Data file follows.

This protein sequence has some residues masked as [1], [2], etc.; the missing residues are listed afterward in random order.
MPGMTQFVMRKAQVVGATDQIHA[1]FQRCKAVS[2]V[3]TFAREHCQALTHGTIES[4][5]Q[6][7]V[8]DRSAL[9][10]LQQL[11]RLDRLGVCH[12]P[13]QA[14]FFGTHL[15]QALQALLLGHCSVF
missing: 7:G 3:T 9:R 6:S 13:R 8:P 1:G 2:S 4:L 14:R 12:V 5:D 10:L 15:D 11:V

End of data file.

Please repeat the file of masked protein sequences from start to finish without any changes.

This protein sequence has some residues masked as [1], [2], etc.; the missing residues are listed afterward in random order.
MPGMTQFVMRKAQVVGATDQIHA[1]FQRCKAVS[2]V[3]TFAREHCQALTHGTIES[4][5]Q[6][7]V[8]DRSAL[9][10]LQQL[11]RLDRLGVCH[12]P[13]QA[14]FFGTHL[15]QALQALLLGHCSVF
missing: 7:G 3:T 9:R 6:S 13:R 8:P 1:G 2:S 4:L 14:R 12:V 5:D 10:L 15:D 11:V